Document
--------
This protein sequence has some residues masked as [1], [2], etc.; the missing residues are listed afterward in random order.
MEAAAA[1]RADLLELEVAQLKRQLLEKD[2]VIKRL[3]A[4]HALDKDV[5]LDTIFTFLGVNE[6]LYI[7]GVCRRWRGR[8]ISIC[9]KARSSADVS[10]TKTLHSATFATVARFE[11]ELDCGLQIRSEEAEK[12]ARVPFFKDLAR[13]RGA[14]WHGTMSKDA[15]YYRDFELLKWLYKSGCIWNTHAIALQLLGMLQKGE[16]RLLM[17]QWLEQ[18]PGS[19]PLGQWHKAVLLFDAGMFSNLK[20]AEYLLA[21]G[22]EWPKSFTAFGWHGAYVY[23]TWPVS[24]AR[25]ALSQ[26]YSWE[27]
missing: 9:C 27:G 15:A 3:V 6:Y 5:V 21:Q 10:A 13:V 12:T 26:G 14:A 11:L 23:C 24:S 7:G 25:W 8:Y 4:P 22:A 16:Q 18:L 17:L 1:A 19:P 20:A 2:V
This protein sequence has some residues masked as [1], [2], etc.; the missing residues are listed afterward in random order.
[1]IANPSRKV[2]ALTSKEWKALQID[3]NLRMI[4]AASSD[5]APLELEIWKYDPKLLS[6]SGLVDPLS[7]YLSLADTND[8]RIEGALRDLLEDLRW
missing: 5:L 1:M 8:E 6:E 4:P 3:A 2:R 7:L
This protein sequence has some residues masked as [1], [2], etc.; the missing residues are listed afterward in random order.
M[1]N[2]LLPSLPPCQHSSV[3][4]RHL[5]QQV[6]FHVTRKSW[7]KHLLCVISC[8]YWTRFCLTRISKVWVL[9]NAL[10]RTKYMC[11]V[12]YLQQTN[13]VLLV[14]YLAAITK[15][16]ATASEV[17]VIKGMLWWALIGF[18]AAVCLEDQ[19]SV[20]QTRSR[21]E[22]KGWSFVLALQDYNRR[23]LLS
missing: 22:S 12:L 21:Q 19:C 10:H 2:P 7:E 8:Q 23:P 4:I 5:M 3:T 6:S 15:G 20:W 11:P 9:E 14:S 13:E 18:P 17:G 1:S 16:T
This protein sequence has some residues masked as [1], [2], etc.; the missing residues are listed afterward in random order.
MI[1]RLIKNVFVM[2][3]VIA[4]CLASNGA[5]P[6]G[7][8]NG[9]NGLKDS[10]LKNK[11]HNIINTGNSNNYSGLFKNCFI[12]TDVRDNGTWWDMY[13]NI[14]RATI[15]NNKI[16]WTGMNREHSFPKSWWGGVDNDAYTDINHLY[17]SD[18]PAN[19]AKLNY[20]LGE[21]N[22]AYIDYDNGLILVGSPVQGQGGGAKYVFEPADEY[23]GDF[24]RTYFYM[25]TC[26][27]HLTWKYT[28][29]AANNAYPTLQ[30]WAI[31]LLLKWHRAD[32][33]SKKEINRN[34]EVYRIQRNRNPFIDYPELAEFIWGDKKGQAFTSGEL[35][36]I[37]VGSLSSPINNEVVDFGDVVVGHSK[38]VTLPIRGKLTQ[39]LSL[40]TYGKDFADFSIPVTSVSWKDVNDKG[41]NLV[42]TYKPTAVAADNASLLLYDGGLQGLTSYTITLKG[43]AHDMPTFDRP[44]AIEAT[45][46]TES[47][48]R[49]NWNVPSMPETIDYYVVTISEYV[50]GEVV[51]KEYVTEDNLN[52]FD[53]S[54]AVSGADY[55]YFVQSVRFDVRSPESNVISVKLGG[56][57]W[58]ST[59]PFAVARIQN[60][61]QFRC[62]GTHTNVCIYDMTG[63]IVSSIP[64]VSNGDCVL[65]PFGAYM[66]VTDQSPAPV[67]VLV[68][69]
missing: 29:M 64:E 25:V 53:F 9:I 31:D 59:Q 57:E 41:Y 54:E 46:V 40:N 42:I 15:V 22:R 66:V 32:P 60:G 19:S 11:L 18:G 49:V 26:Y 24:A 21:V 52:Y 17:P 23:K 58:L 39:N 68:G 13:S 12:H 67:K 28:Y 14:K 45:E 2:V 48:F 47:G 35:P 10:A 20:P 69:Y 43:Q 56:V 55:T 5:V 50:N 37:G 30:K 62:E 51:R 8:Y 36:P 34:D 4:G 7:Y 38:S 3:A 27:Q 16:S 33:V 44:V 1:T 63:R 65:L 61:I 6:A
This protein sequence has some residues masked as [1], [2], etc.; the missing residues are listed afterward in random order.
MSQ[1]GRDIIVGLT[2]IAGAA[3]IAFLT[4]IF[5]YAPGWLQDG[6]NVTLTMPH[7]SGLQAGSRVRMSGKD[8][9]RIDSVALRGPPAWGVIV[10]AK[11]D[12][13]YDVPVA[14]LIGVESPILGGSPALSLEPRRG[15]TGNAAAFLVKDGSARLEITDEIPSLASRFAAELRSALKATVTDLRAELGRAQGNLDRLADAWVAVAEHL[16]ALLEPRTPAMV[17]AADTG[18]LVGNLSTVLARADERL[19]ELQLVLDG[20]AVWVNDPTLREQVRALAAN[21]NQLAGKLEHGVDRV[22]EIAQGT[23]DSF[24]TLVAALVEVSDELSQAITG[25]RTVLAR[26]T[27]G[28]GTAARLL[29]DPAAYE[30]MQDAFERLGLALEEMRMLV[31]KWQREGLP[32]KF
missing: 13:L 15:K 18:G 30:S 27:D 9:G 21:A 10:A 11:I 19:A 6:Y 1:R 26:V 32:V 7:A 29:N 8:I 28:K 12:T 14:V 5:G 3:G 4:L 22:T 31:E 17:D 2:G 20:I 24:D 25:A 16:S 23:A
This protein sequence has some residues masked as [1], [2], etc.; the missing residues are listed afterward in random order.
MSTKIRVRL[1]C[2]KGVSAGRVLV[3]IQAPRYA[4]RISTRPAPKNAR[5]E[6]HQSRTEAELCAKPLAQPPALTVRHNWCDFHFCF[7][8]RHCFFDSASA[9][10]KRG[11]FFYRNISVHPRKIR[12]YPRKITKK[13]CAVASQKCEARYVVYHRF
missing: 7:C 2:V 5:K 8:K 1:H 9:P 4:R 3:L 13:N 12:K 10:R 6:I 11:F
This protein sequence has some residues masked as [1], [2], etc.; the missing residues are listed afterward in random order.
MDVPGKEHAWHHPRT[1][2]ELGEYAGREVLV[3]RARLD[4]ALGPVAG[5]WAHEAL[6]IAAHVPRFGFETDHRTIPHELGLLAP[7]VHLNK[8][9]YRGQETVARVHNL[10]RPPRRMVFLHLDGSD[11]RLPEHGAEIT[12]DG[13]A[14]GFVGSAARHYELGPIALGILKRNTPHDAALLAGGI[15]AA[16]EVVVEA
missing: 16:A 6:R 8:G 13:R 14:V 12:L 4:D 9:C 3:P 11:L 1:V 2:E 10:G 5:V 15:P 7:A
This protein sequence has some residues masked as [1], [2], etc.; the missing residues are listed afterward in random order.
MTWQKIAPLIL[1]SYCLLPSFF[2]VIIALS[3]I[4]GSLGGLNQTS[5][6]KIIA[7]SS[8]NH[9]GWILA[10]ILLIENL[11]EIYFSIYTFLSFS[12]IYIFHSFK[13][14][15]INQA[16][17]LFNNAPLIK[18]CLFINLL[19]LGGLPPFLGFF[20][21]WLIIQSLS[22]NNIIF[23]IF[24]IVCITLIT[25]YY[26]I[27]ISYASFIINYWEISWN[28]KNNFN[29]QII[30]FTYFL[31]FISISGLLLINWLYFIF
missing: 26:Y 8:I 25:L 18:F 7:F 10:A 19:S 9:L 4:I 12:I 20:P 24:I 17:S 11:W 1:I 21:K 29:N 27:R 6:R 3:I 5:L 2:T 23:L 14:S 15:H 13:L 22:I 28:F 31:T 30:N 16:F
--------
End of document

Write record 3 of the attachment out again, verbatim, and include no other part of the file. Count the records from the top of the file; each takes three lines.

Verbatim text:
This protein sequence has some residues masked as [1], [2], etc.; the missing residues are listed afterward in random order.
M[1]N[2]LLPSLPPCQHSSV[3][4]RHL[5]QQV[6]FHVTRKSW[7]KHLLCVISC[8]YWTRFCLTRISKVWVL[9]NAL[10]RTKYMC[11]V[12]YLQQTN[13]VLLV[14]YLAAITK[15][16]ATASEV[17]VIKGMLWWALIGF[18]AAVCLEDQ[19]SV[20]QTRSR[21]E[22]KGWSFVLALQDYNRR[23]LLS
missing: 22:S 12:L 21:Q 19:C 10:H 2:P 7:E 8:Q 23:P 4:I 5:M 3:T 6:S 15:G 20:W 11:P 9:E 14:S 13:E 18:P 17:G 1:S 16:T